Drivers must, unless they have good cause, accept any hiring up to 12 miles (20 miles if starting at Heathrow Airport), or up to one hour duration, if the destination is in Greater London. The driver is not obliged to accept a hiring if the destination is outside Greater London.

For more information on fares please visit,


Extra Charges

All extra charges must be added on to the meter and the start of the trip. There are not extra charges for luggage, additional passengers, or assistance dogs.

  • There is a £3.20 charge for all trips starting at Heathrow Airport
  • There is an extra charge of £4 for journeys made between 20:00 on 24 December and 06:00 on 27 December or between 20:00 on 31 December and 06:00 on 2 January 2013
  • There is a soiling charge of £40 if the taxi has to be taken out of service for cleaning
  • There is a charge of £2.00 if you book your taxi by telephone
  • There is a maximum charge of £1.00 or 12.5 per cent of the metered fare, whichever is higher, when using your credit or debit card



How many cabs are there in London?

  • As of April 2012, there were about 30,000 licensed cabs!

Should you tip your driver in London?

  • It is not a requirement to tip in taxis but it is customary to at least round up to the nearest pound. More and more people today are starting to even tip 10-15%.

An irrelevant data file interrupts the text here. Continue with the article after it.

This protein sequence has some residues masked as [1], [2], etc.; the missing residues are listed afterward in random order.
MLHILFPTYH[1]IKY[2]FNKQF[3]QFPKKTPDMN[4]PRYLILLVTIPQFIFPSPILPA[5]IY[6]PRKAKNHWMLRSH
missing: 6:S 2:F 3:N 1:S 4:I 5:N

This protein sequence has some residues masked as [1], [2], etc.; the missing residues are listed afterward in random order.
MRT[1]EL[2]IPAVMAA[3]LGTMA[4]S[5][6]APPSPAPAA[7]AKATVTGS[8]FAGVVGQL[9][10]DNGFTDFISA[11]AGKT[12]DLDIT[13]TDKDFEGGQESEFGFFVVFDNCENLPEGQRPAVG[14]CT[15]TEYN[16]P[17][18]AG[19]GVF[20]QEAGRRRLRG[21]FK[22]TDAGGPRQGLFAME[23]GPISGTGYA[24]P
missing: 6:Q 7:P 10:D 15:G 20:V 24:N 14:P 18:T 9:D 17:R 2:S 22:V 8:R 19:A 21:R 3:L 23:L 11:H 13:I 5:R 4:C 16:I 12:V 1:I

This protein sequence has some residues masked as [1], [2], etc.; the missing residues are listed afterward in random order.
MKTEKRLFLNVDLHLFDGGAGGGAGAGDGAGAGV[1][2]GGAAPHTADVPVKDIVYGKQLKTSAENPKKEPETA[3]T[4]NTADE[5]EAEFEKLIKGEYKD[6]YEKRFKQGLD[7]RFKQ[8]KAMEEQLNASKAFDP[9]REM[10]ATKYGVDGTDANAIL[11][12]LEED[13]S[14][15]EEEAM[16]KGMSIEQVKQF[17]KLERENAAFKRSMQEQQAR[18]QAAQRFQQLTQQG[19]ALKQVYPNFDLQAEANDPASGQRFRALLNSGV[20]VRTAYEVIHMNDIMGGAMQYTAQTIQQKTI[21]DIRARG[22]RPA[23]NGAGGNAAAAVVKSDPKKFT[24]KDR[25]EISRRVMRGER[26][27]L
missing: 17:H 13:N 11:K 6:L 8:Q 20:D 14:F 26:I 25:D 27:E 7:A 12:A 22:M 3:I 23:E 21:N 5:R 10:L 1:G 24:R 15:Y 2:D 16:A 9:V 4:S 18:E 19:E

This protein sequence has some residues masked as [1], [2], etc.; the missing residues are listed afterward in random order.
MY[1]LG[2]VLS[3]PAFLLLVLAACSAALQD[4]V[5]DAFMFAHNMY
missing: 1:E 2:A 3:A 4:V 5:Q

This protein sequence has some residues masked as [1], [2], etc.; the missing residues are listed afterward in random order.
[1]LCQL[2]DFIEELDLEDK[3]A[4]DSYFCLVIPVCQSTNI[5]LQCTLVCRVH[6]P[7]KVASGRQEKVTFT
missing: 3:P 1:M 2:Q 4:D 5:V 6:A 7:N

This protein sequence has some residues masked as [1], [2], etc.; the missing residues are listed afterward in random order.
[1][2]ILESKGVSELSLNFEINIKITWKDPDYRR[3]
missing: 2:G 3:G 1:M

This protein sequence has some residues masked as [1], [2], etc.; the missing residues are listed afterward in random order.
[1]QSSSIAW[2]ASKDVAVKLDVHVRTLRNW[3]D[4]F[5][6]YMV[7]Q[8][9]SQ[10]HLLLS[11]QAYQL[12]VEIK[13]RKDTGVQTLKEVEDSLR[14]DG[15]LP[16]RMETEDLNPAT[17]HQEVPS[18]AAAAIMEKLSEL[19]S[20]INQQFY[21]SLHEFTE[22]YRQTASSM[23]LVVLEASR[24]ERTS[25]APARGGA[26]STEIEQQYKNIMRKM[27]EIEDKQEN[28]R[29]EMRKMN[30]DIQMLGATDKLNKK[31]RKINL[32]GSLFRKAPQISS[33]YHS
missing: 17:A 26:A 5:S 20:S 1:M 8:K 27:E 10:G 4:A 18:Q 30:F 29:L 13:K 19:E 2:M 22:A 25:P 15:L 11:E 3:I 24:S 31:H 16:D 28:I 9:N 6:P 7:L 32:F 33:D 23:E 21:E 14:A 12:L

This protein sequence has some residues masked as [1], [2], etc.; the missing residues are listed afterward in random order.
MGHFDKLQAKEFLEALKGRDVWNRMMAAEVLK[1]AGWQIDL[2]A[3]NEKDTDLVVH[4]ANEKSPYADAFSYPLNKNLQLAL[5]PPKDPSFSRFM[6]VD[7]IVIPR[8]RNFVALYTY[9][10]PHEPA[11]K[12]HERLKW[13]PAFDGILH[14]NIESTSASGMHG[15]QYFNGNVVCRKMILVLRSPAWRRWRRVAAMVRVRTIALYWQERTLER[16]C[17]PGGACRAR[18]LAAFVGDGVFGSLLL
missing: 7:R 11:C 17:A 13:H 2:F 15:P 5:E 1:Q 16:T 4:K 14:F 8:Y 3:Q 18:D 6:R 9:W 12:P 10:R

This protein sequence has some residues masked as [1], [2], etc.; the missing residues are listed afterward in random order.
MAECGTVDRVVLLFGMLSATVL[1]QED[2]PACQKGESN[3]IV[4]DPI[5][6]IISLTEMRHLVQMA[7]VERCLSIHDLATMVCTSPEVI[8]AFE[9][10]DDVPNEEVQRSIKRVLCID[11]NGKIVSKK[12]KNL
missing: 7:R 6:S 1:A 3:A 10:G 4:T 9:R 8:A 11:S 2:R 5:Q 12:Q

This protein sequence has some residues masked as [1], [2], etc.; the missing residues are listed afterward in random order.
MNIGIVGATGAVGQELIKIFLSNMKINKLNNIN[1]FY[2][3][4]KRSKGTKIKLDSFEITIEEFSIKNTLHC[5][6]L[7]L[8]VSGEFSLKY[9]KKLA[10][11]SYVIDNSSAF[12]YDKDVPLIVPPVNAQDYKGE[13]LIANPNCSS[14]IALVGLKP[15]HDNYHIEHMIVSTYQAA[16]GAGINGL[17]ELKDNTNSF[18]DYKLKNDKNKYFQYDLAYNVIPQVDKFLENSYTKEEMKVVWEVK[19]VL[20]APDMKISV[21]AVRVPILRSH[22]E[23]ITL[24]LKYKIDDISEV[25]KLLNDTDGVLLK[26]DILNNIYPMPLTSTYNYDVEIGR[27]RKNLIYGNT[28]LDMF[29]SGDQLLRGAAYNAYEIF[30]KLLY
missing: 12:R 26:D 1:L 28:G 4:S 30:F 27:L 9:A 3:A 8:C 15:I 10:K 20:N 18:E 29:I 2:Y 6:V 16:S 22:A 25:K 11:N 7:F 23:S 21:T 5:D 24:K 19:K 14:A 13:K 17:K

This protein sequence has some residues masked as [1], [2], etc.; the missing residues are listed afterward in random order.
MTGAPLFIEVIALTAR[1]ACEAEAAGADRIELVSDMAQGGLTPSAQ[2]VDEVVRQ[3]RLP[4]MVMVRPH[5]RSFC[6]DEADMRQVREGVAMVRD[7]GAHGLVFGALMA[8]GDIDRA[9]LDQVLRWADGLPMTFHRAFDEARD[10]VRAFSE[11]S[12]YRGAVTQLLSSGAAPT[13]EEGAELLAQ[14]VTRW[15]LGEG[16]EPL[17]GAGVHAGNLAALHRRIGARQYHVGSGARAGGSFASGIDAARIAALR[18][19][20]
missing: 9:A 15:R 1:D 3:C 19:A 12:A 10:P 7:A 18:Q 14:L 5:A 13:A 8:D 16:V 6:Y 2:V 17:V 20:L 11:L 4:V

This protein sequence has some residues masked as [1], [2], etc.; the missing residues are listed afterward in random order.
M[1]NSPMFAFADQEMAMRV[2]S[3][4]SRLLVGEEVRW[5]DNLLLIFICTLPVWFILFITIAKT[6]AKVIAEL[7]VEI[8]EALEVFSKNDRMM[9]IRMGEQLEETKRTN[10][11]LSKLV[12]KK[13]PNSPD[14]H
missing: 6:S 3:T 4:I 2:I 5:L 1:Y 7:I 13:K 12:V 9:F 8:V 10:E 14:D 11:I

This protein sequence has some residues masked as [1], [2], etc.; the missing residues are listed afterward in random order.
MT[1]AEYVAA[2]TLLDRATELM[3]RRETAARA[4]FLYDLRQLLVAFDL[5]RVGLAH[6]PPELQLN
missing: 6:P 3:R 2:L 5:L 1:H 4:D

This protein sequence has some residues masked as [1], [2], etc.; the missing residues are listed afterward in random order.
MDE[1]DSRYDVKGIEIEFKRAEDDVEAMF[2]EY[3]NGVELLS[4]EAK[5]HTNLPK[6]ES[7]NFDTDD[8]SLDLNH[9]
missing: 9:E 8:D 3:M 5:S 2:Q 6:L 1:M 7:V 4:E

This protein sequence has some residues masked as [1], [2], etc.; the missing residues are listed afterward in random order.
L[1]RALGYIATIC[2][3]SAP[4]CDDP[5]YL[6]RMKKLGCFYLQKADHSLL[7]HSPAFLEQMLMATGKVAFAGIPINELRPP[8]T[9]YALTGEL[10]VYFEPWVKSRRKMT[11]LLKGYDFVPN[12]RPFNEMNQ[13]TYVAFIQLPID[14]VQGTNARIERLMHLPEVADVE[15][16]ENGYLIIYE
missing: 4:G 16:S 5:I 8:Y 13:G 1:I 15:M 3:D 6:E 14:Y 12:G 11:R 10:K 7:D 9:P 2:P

Why do black cabs have a curbed roof?

  • The story goes that the bulging roofline of these taxis was originally designed to accommodate the height of bowler hats!

Is it true London taxi drivers have to pass an exam?

  • Yes! In fact London’s black cab drivers must pass a formidable exam known as “The Knowledge” before they are granted their license. The Knowledge takes two years of study, and drivers must memorize around 25,000 streets in London! They also must know the whereabouts of every hospital, theatre, hotel, train station, etc. After all their training they have to sit for months of rigorous exams before being certified. These cabbies know their stuff!

Are London Black Cabs wheelchair accessible?

  • A great feature of the London Black Cab is that they are ALL wheelchair accessible and carry assistance dogs at no charge!

How many passengers can fit in a Black Cab?

  • Traditional Black Cabs can fit 5 passengers. If you have a larger party you can call a minicab which can fit up to 7 people. Mini Cabs are unmarked cabs and cannot be hailed off the street; they must be called for by a telephone. Your hotel staff, host, or restaurant personnel should have a list of licensed operators.


Airport to City Center

Taxis are very prevalent at Heathrow Airport. When you step outside any terminal at Heathrow you will see lines of iconic London black cabs at the taxi ranks. Drivers must wait their turn in line before picking up any passengers. The average cost for a cab ride from Heathrow to London center is quite expensive, about 70 – 80 euros before tolls and tip.



If you feel you have been wrongly charged by a taxi or happened to get in an unlicensed cab, make sure to get a receipt and call the company listed on the receipt. If you were unable to obtain a receipt, contact the London Transport Authority here: